Team Menard had been testing at Walt Disney World Speedway in Orlando, Fla., for about a week when a confident, young driver was summoned for his first Indy car test.
Team manager/crew chief Larry Curry had rationalized the new Indy Racing League, on the verge of its inaugural season in 1996, was created in part to provide a chance to up-and-coming hopefuls who had shown promise in sprint cars and midgets.
Tony Stewart introduced himself rather predictably.
“I was testing Eddie Cheever and Scott Brayton,” Curry said Wednesday of that memorable session. “In 36 laps, Tony was quicker than both of ‘em. It was unbelievable.
“I got on my cell phone and called (team owner) John Menard and said, ‘We’d better sign this guy. This guy is the real deal.’ The rest is history.”
PHOTO GALLERY: Tony Stewart's Indy car years
Everyone in NASCAR knows Stewart today as a three-time series champion who will retire this weekend after 49 Sprint Cup wins including two Brickyard 400s. But before hopping into those stock cars, the Hoosier hero from Columbus, Ind., made a mark in the IRL, the forerunner of what is now the Verizon IndyCar Series.
Menard instructed Curry to hire Stewart after that test. The deal was consummated at dinner.
“We wrote up an agreement on a restaurant napkin at Charley's Steak House in Orlando,” Curry said. “I would give anything if I still had that damn napkin!”
Stewart won three Indy car races in 26 starts and delivered a 1997 series title for Menard and Curry. Diehard racer that he is, “Smoke” also drove in NASCAR’s Grand National Series (what is now the Xfinity Series) the same three years he drove Indy cars, including in 1998 for the powerful Joe Gibbs Racing organization.
Stewart still yearned for more success in an Indy car when Gibbs made him a lucrative offer to drive in Sprint Cup in 1999. Curry was with Stewart that day.
“Tony and I went out in the hallway,” Curry said. “At that point in time, Tony didn’t really want to do it. He wanted to stay in Indy cars. It’s like I told him, it was one of the hardest things I think I’ve ever had to say: ‘Tony, you’re the absolute best driver I’ve ever had in an Indy car. I certainly hate to see you go and do something else. But as your friend, I’m telling you, you go do that and you’ll set yourself up for life.’
“Tony asked me to call John (Menard) and see if John would match the offer. If he matched it, I believe Tony would have stayed. But John didn’t match it.”
Stewart’s affinity for the Indianapolis 500 led to his return to Indianapolis Motor Speedway for two one-off runs, in 1999 for Tri-Star Racing (ninth place) and his final start in 2001 for Chip Ganassi Racing (sixth place).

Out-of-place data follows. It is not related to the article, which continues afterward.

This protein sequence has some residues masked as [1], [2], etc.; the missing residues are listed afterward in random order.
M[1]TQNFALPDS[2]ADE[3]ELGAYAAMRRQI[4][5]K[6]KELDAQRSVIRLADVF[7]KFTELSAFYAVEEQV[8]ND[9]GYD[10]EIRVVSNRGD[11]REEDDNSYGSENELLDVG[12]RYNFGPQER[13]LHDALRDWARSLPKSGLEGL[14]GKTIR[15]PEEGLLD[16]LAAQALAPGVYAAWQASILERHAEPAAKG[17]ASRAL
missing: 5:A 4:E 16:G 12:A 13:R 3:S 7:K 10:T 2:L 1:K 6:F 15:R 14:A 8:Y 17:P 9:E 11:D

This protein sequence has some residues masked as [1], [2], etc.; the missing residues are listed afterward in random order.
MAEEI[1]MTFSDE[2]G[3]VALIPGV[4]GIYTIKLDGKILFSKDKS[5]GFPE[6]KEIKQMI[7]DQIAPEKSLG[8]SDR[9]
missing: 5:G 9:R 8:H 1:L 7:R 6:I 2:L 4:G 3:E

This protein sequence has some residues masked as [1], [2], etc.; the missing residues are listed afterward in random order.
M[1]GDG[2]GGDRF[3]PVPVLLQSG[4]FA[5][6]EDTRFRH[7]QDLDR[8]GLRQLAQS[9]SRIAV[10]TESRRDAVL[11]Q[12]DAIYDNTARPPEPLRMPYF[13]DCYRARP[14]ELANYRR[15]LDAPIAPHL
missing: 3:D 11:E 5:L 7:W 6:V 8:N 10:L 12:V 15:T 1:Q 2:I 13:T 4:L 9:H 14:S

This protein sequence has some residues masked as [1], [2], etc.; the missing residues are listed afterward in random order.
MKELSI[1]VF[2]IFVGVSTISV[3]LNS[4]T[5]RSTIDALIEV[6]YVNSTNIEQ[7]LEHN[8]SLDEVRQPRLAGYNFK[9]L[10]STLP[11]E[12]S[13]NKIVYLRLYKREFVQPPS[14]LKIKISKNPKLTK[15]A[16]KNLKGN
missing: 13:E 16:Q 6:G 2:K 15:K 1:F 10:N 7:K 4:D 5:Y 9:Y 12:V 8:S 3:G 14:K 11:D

In addition to his three Verizon IndyCar Series victories, Stewart concluded his career with seven podiums and eight poles. Curry doesn’t second-guess his advice.
“As it ended up, this was still the right thing for him to do,” Curry said. “He has become every bit as successful a driver as I always thought he would. Certainly he has set himself up for life. He’s earned every dollar of it.”
On the eve of Stewart’s retirement as a 45-year-old driver who is also now a team, racetrack and grassroots sprint car series owner, his longtime friend can’t help but be sentimental about what has been accomplished.
“It’s difficult to think of how fast this time went by,” Curry said. “We haven’t seen the last of Tony in a race car, but he’s going to go race when he wants to race.
“Some people automatically think that will be in a Sprint Cup car. Hell, I wouldn’t be surprised to see Tony try an NHRA Top Fuel dragster. You know he almost won the 24 Hours of Daytona, then his schedule got to where he couldn’t consistently do it. I could see him wanting to run a sports car race or two.”
According to Curry, Stewart has said he won’t return to race in the Verizon IndyCar Series.
“I asked him about that right away and he politely told me no,” Curry said. “He’s got a lot of respect for what the new drivers are doing in the series. If he was going to go try that, he would want to commit to it and do more than just Indy, he would need to do other races and see how these things drove and how the guys he would race against would drive. I don’t think he can commit to that.”
Curry is convinced Stewart could drive anything to victory. The former team manager laughs about how Stewart was initially given the worst equipment but still outperformed his teammates.
“He was unbelievably talented,” Curry said. “It’s like I used to tell people, I know we ran up front all the time and sat on poles and led races, but trust me, this guy made all of us look good.”
An inevitable comparison is made to A.J. Foyt, the Indy 500’s first four-time winner and all-time leader in Indy car race victories (67) who proved he could win in anything.
“He’s as close a guy in our era right here as any of us could have ever seen of a young A.J. Foyt,” Curry said. “I really do think he can get into anything and drive it well and drive it to the front.”
The old friends have stayed in touch over the years with a chat every other week or so. Eventually, Curry gained enough trust to make a confession about that test 20 years ago in Orlando.
“He kept going quicker and quicker, and I got cold feet,” Curry said. “So I told him, ‘Hey, I’m seeing a glitch in the oil pressure. We’re going to have to quit running.’ There wasn’t no glitch in the oil pressure. Larry Curry was just getting scared off whether this kid was in over his head. He was hauling ass. I kept worrying this thing could get away from him in a hurry.
“I told him the truth years later. ‘Remember that rookie test? Yeah, we could have kept running, but you kind of scared me. You were going incredibly quick and you were making it look way too easy.’”
Watch the broadcast of Stewart's 1998 win at Walt Disney World Speedway below.